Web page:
James and Ann Hindmarsh
Died September 30th & 30th 1849
James Hindmarsh was a retired tinsmith and plumber of Paikes St, aged 81 years old and his wife Ann was aged 75 when they died, either on the same day or a day apart, depending on the various records. (NB We have used the death dates quoted on the official Rawlinson report rather than that on their stone or other records.)
They are two of the small number of the 136 victims who were properly buried and had a good-quality headstone.
It was erected by their “eldest daughter Jane”.* This is an indication of the family’s affluence, as is the fact that they lived in Paikes St, one of the “better” areas of Alnwick.
We were not sure originally whether they had in fact died of old age, so we sent for James’s death certificate. This clearly says “cholera morbus”.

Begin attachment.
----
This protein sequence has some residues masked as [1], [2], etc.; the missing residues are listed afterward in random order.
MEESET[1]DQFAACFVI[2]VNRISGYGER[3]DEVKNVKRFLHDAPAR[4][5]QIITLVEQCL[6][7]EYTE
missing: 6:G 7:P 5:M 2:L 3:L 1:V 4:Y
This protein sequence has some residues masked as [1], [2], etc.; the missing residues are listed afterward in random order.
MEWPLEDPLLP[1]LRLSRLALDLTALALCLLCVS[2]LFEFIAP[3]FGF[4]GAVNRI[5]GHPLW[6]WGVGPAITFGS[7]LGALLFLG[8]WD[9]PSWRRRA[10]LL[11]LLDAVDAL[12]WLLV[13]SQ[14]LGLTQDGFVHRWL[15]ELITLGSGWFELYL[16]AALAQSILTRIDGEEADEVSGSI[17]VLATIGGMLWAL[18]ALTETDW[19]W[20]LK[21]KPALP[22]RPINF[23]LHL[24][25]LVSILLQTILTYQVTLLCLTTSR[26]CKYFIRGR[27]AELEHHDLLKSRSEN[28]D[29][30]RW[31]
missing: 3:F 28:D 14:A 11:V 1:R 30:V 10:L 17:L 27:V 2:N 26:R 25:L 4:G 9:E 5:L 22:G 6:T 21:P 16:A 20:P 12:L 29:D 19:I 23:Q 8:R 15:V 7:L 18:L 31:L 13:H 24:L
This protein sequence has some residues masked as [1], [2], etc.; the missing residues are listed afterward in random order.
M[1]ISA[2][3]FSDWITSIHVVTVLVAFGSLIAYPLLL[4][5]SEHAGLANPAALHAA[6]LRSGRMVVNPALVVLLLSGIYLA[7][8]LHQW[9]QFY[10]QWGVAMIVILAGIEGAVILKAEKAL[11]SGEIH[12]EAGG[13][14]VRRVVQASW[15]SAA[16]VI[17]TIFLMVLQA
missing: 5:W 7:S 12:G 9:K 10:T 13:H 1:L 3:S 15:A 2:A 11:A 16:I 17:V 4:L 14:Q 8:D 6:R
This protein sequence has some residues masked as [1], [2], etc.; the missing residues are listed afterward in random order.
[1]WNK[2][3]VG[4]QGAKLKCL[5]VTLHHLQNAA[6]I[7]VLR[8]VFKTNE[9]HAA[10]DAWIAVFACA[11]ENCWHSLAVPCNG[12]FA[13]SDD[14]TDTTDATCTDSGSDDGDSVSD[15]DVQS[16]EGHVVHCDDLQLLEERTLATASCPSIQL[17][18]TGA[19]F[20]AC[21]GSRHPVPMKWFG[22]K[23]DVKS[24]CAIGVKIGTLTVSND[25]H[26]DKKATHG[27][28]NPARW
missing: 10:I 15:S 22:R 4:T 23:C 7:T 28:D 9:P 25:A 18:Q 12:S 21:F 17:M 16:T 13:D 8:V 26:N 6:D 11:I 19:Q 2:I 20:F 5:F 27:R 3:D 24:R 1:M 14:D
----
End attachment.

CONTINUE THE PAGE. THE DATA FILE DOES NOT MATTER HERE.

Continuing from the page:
James married Ann Harrison on the 25th November 1804 in St Michael’s church Alnwick. Ann had been born in 1775, the daughter of Thomas and Jane Harrison. Thomas was also a plumber. In the 1820’s James was recorded as a “plumber and glazer of Bondgate” on the children’s baptism records.
James and Ann had three sons- all plumbers, and several daughters. On the 1841 census James and Ann were living and working in Green Batt, Alnwick. Their unmarried son, Thomas Harrison Hindmarsh, aged 20 was living with them and working as an apprentice plumber. The family must have moved to Paikes St after 1841 and before 1849 when James and Ann died there.
On the 1851 census Thomas was still living in Paikes St with his sister Jane, who was unmarried at 30.
James’s obituary (see below) described him “as a decent hearty old man.” The Hindmarsh family was extensive and well-established in Alnwick, and several branches were quite wealthy, both tanners and drapers. Luke and Michael Hindmarsh were both on the Board of Health doing their best to help the situation, during the cholera outbreak.
* In the obituary, Jane is quoted as their sister, but this is believed to be an error.